I’ve never been a fan of part-time work. The mere mention of applying for a part time job triggered a deep loathing. The same loathing I feel for Republicans and the Browns. Cracker Barrel, Target, Gap — none of my past jobs made me feel warm and fuzzy inside. Yet as mind numbing and physically draining (folding denim is tough work) as all those jobs were, I accepted them. I didn’t plan on doing any menial part time work once I graduated college.
But then I graduated college and applied for jobs. And when the first 50 weren’t enough, I applied for 50 more. And then another 50. Around July of last year, I realized I was going to have to find part time work. So I got a job at Gap. After seven months of shitty hours, bitchy managers and screaming babies, I decided I didn’t have to take this crap. (I had this grand revelation after spending an entire shift changing light bulbs.) So I sought out something a bit grander, a bit more brag-worthy. When I couldn’t find anything, I got a job at Panera.
Me, the girl who still shudders when I think about my first job as a waitress at Cracker Barrel, is working in food service. For the past month, I’ve made espresso drinks, cleaned a million dishes, made sandwiches and salads and been an all around Panera B.A.M.F. I haven’t told many people I work there. It was one thing to run into my old A.P. English teacher and tell her I was working at the Gap, but telling the same woman I work at a place that requires an apron and latex gloves? I wasn’t ready for that.
Another thing I wasn’t ready for was to actually enjoy my job. One day before I went into work, I realized the sinking feeling in my stomach that usually accompanies all part-time work wasn’t there. That same day I also realized the aversion I usually felt to past coworkers wasn’t there. I had won the elusive part-time job Double Jeopardy: I liked my job and I liked my coworkers.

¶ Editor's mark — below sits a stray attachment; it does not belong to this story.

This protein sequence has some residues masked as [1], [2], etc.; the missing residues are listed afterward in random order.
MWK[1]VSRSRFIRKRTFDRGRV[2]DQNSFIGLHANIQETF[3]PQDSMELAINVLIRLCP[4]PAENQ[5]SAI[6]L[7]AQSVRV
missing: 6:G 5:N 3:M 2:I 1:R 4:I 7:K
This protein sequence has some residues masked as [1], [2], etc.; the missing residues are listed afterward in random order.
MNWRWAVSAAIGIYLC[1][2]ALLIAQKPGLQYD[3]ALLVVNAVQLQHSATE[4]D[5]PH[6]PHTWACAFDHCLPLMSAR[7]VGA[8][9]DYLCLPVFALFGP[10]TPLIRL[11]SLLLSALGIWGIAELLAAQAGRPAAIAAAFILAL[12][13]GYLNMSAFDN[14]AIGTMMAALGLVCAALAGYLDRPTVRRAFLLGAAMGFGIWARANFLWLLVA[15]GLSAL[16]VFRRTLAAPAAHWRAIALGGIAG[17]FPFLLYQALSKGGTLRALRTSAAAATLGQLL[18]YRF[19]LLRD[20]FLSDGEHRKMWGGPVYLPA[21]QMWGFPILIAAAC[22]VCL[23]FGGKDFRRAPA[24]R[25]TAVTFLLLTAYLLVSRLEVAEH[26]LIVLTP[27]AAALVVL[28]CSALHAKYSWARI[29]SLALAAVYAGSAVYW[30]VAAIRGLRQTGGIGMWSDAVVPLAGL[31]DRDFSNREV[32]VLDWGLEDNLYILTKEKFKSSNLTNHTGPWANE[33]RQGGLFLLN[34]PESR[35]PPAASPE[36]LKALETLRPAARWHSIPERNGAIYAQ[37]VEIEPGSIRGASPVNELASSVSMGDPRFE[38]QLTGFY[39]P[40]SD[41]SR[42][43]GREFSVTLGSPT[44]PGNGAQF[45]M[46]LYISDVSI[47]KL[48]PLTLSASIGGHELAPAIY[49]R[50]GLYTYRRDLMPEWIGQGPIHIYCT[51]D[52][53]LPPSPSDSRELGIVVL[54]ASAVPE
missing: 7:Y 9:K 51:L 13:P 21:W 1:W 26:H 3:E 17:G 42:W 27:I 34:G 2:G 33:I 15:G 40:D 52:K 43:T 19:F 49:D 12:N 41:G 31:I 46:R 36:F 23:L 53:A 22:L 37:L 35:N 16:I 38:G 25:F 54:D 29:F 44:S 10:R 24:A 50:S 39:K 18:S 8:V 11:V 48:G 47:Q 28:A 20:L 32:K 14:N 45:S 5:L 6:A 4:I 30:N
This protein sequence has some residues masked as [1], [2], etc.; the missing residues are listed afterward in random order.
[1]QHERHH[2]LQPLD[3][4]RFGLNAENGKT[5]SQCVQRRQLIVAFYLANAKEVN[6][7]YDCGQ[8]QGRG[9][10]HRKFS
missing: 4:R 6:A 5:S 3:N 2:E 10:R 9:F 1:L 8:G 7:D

My coworkers gossip as much as they smoke. They’re loud and brash, and they eat half their weight in free food. Caleb once told me he couldn’t cover my shift because he had to go to the studio to “lay down some tracks.” He then added without a hint of sarcasm, “I’m a rapper.” Dave can’t pass the sandwich line without grabbing a piece of bread, an apple or a whole salad. Kelsey is a high school senior, who one day just stopped going to school. Lamar takes 15 minutes to make a sandwich, and Dan once brought a spit cup to a work meeting.
They made me feel welcome when I was the new girl who broke dishes and accidentally got grounds in the coffee. They make me laugh. They bus tables and help me make sandwiches and remind me how much milk to use in a cappuccino. They do all this without being asked. They work long hours and go to school. They close the restaurant one day and get up an open it the next. They work overtime so they earn enough to take care of their families. They make sure Ralph, an older gentleman who comes in every day, never has to wait more than a minute before his food is ready. They call customers sir and ma’ am.
One day when I’m a writer or an editor or whatever, Panera will just some job I had when I was still trying to figure out what to do with my life. In the long run I won’t be any better off because I know how to make a chicken Thai salad. But it’s still nice to enjoy getting up for work, however temporary that work may be.